Leveraging an already existing physical footprint allows retailers to dodge paying to buy or rent industrial space while that sector is at its peak. Net asking rents for industrial space increased by 0.4 percent quarter-over-quarter to $7.50 per sq. ft. in the second quarter of 2019, the highest level since CBRE Econometric Advisors began tracking the metric in 1989. Year-over-year, rents rose by 6.4 percent, or two percentage points above the average annual growth rate since 2012, according to CBRE data.

Around 20 percent of industrial leases in the U.S. will be signed by retailers in 2019, as they look to strengthen their last-mile delivery strategies, according to research by brokerage firm Marcus & Millichap. Retailers accounted for just 14 percent of the nation’s industrial leases in 2008.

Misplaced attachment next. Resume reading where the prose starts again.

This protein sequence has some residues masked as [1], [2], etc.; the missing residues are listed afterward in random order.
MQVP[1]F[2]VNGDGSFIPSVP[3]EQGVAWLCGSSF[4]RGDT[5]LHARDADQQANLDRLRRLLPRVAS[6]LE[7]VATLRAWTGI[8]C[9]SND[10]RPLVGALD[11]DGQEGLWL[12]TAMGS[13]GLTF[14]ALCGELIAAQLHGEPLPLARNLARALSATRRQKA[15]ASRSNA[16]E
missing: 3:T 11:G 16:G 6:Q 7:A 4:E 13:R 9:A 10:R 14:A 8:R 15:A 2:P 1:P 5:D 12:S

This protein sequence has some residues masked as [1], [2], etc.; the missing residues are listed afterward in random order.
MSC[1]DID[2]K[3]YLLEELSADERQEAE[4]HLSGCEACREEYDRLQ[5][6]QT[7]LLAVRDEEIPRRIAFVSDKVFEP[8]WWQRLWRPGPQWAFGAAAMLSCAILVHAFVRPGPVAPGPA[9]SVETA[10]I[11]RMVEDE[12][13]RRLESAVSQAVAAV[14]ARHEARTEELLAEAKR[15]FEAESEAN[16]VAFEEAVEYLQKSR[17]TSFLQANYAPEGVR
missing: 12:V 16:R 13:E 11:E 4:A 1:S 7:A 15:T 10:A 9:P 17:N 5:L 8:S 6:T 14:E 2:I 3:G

“At $12.8 billion, e-commerce is still a small percentage of overall third-party logistic revenues, but it is growing quickly,” says Solanki. “Present-day supply chains are highly integrated, and shippers increasingly rely on third-party logistics for expertise and sourcing knowledge.”

E-commerce sales year-over-year increased by 9.5 percent, while core retail sales growth increased by 3.8 percent, according to Marcus & Millichap research.

Construction Employment Data Demonstrates Need for New Career, Technical Educational Programs